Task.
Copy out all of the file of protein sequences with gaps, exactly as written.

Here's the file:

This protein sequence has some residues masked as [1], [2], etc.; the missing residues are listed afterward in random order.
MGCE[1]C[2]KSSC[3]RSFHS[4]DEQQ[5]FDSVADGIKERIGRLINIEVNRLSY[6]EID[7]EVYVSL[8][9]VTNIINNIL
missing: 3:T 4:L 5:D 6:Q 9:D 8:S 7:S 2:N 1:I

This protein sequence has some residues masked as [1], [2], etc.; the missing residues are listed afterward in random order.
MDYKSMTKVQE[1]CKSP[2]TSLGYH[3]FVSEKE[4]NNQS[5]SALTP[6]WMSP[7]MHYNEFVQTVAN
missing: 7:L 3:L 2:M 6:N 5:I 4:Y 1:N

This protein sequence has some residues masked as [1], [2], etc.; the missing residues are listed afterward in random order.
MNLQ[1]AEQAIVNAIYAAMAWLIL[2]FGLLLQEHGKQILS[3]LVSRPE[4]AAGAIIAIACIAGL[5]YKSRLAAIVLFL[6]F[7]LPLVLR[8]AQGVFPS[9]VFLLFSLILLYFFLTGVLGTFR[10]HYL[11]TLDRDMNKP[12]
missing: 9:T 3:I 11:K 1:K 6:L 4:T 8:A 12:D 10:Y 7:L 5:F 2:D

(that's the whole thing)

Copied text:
This protein sequence has some residues masked as [1], [2], etc.; the missing residues are listed afterward in random order.
MGCE[1]C[2]KSSC[3]RSFHS[4]DEQQ[5]FDSVADGIKERIGRLINIEVNRLSY[6]EID[7]EVYVSL[8][9]VTNIINNIL
missing: 3:T 4:L 5:D 6:Q 9:D 8:S 7:S 2:N 1:I

This protein sequence has some residues masked as [1], [2], etc.; the missing residues are listed afterward in random order.
MDYKSMTKVQE[1]CKSP[2]TSLGYH[3]FVSEKE[4]NNQS[5]SALTP[6]WMSP[7]MHYNEFVQTVAN
missing: 7:L 3:L 2:M 6:N 5:I 4:Y 1:N

This protein sequence has some residues masked as [1], [2], etc.; the missing residues are listed afterward in random order.
MNLQ[1]AEQAIVNAIYAAMAWLIL[2]FGLLLQEHGKQILS[3]LVSRPE[4]AAGAIIAIACIAGL[5]YKSRLAAIVLFL[6]F[7]LPLVLR[8]AQGVFPS[9]VFLLFSLILLYFFLTGVLGTFR[10]HYL[11]TLDRDMNKP[12]
missing: 9:T 3:I 11:K 1:K 6:L 4:T 8:A 12:D 10:Y 7:L 5:F 2:D